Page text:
Hot-air balloons and rocket ships eventually return to Earth after splendid shows of upward thrust. The record-setting Nasdaq Composite may soon join that group in a return to home mission.
A few market veterans Yahoo Finance has chatted up recently think a cooling off period in the Nasdaq is approaching in the coming weeks. There won’t necessarily be a trigger point that sparks an avalanche of selling like the markets saw back in March as COVID-19 became front page news. Rather, the sector is on the verge of becoming overvalued relative to its future earnings potential.
In turn, portfolio managers may take profits in these hot tech names and rotate into more attractively valued small-caps or value stocks that have lagged the market’s renewed melt-up from the March lows.
“I’m not saying the Nasdaq peaks and collapses. I think the relative outperformance of the Nasdaq peaks some time this quarter. Maybe the Nasdaq or the Dow and the Russell peaks and the other indices play catch-up. Or frankly something happens in the country, who knows what it will take. Investors will rotate into the small-caps,” explained Heritage Capital founder Paul Schatz on Yahoo Finance’s The First Trade.
Wall Street has been squarely fixated on the tech laden Nasdaq in recent weeks, and rightfully so.
The combination of easy money from the Federal Reserve (which so often encourages buying of risky tech stocks) and the pull forward of demand for cloud and other work-from-home services during COVID-19 has sent the Nasdaq screaming higher by 32% this past three months. About 7% of that appreciation has come in the past month alone, powered by big-cap tech names such as Amazon (AMZN), Microsoft (MSFT) and Google (GOOG).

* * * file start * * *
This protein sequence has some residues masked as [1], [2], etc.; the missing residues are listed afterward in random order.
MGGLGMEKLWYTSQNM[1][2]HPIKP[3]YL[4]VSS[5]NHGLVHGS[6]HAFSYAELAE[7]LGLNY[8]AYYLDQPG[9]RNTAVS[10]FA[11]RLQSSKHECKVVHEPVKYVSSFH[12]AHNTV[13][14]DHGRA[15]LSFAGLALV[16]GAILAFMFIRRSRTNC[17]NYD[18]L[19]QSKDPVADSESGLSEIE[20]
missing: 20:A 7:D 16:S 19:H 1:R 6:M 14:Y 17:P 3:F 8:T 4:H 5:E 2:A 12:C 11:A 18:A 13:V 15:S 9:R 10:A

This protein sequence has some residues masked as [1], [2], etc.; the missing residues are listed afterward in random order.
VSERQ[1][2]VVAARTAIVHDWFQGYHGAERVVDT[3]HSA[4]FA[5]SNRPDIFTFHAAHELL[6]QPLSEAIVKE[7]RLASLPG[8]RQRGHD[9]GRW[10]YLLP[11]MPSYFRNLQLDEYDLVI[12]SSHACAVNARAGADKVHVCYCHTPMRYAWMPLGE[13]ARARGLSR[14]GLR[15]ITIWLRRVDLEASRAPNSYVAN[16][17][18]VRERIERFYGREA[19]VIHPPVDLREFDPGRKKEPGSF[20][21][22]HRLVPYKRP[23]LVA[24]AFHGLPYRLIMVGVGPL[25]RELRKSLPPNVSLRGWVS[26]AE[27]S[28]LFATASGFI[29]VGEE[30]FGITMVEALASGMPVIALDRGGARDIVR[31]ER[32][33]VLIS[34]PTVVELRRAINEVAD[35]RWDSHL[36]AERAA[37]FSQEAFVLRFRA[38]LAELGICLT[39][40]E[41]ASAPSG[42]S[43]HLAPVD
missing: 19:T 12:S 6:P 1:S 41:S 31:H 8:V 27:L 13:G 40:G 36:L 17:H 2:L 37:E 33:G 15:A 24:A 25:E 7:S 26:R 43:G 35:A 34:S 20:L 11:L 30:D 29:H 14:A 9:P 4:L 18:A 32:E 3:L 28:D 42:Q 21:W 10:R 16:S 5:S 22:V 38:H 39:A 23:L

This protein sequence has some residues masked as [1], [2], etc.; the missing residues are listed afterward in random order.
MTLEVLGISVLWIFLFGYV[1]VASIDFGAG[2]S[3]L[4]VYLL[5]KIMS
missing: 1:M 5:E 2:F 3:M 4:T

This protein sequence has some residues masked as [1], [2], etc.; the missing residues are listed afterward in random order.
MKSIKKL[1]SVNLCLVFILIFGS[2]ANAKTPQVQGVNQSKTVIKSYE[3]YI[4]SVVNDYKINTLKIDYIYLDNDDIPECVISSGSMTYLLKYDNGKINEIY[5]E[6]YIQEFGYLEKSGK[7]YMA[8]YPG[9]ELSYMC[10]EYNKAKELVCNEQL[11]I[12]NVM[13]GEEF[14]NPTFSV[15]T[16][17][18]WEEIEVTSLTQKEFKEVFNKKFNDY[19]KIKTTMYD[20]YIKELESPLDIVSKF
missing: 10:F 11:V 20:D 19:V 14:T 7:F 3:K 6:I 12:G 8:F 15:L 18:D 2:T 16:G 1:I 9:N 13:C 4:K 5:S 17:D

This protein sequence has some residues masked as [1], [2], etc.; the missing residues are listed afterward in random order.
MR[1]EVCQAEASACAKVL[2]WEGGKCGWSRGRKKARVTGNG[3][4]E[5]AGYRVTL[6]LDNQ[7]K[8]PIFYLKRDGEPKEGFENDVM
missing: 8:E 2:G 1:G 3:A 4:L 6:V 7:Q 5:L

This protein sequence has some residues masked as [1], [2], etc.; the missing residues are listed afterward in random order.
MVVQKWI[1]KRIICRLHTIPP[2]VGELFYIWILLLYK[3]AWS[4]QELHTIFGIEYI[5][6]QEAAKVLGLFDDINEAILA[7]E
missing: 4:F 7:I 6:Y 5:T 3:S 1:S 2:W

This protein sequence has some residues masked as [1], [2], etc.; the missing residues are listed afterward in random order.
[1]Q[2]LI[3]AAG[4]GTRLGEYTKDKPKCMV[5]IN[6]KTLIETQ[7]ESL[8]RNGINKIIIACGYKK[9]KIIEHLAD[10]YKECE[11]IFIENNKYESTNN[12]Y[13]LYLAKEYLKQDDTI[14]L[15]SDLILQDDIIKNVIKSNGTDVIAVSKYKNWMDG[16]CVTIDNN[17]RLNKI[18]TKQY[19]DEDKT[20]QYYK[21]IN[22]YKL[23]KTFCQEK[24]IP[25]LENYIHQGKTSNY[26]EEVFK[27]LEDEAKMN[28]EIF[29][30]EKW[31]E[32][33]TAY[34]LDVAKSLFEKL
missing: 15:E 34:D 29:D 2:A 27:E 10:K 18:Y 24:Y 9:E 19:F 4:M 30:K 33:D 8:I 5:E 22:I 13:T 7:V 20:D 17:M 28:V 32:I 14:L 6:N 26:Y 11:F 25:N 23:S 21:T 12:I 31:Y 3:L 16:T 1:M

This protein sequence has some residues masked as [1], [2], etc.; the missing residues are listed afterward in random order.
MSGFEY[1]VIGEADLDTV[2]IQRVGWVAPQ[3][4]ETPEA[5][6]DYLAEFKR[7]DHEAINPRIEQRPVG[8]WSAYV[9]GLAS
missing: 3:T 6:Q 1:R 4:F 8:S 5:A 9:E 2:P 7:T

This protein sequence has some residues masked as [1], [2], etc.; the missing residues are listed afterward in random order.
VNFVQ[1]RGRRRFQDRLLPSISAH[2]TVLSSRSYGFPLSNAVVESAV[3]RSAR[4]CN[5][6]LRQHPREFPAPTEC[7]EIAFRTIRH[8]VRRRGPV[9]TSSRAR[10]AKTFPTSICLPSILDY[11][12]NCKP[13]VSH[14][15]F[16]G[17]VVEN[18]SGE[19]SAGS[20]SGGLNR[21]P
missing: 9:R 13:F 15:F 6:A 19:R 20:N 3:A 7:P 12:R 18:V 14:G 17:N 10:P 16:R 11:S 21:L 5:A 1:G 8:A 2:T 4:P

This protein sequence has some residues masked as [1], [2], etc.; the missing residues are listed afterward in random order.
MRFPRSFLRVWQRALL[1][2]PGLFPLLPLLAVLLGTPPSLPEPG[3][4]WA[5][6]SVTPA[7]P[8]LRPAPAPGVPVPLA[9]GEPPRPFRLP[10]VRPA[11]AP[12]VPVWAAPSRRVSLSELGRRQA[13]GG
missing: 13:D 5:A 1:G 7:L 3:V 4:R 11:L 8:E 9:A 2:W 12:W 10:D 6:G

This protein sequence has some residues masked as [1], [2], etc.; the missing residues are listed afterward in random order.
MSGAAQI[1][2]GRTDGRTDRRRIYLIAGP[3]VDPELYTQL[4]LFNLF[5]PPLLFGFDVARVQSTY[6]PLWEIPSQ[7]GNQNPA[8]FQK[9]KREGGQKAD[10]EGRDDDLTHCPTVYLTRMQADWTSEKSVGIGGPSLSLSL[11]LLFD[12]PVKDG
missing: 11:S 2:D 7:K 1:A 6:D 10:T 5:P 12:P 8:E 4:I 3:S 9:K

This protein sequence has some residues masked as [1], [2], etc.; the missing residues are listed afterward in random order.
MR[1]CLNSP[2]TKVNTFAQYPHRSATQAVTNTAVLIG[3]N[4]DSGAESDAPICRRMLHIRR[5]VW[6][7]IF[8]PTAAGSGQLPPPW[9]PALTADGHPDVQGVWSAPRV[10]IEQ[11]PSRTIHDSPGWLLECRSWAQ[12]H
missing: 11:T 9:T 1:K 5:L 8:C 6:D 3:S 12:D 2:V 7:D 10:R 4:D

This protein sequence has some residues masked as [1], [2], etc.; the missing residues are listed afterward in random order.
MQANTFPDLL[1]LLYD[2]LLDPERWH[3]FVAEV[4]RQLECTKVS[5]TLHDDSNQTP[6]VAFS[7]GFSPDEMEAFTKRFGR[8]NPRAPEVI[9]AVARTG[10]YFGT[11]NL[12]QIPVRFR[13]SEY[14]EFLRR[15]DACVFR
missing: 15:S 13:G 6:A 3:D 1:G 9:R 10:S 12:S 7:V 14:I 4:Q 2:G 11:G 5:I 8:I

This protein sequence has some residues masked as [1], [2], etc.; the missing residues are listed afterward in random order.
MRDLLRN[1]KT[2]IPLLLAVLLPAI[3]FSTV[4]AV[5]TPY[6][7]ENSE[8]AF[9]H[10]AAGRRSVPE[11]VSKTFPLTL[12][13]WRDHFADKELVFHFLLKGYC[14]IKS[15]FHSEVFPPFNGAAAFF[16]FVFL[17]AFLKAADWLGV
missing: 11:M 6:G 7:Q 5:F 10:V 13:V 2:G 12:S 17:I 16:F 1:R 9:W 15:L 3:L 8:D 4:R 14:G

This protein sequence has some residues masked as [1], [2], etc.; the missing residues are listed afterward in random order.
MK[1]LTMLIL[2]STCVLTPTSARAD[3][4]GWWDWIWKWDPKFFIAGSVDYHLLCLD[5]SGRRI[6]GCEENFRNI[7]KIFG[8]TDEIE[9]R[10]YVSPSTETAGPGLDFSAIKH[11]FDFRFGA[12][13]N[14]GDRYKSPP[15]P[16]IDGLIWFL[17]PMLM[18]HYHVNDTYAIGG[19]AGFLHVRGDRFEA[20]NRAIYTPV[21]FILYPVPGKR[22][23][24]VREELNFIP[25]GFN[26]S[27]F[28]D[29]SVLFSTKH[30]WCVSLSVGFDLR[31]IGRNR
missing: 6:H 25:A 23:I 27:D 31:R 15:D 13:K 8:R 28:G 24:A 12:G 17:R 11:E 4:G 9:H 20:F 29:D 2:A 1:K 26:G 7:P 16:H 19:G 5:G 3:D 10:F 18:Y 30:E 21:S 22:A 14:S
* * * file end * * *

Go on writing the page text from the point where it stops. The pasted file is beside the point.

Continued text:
Tesla’s stock (TSLA) has gone bonkers in the last month, up an insane 58%, according to Yahoo Finance Premium data. Upstart electric truck maker Nikola (NKLA) has seen its market cap surge to $16 billion some one month after going public (and despite having not produced any of its cool trucks).
Pros Yahoo Finance has talked with of late suggest the tech momentum trade is likely to continue in the very near-term. There is simply very little somewhat defensible areas to invest in at the moment amidst a global pandemic, experts say.
“Stocks have also been supported by the lack of compelling investment alternatives with interest rates near record lows,” points out SunTrust’s chief markets strategist Keith Lerner.
Big-cap tech companies such as Microsoft and Amazon also offer impressive moats around their business, and that is of high value in the age of COVID-19.
But nothing can go up forever, and that includes big-cap tech stocks boasting impressive underlying businesses. If second quarter tech earnings don’t blow investors away later this month, look out below.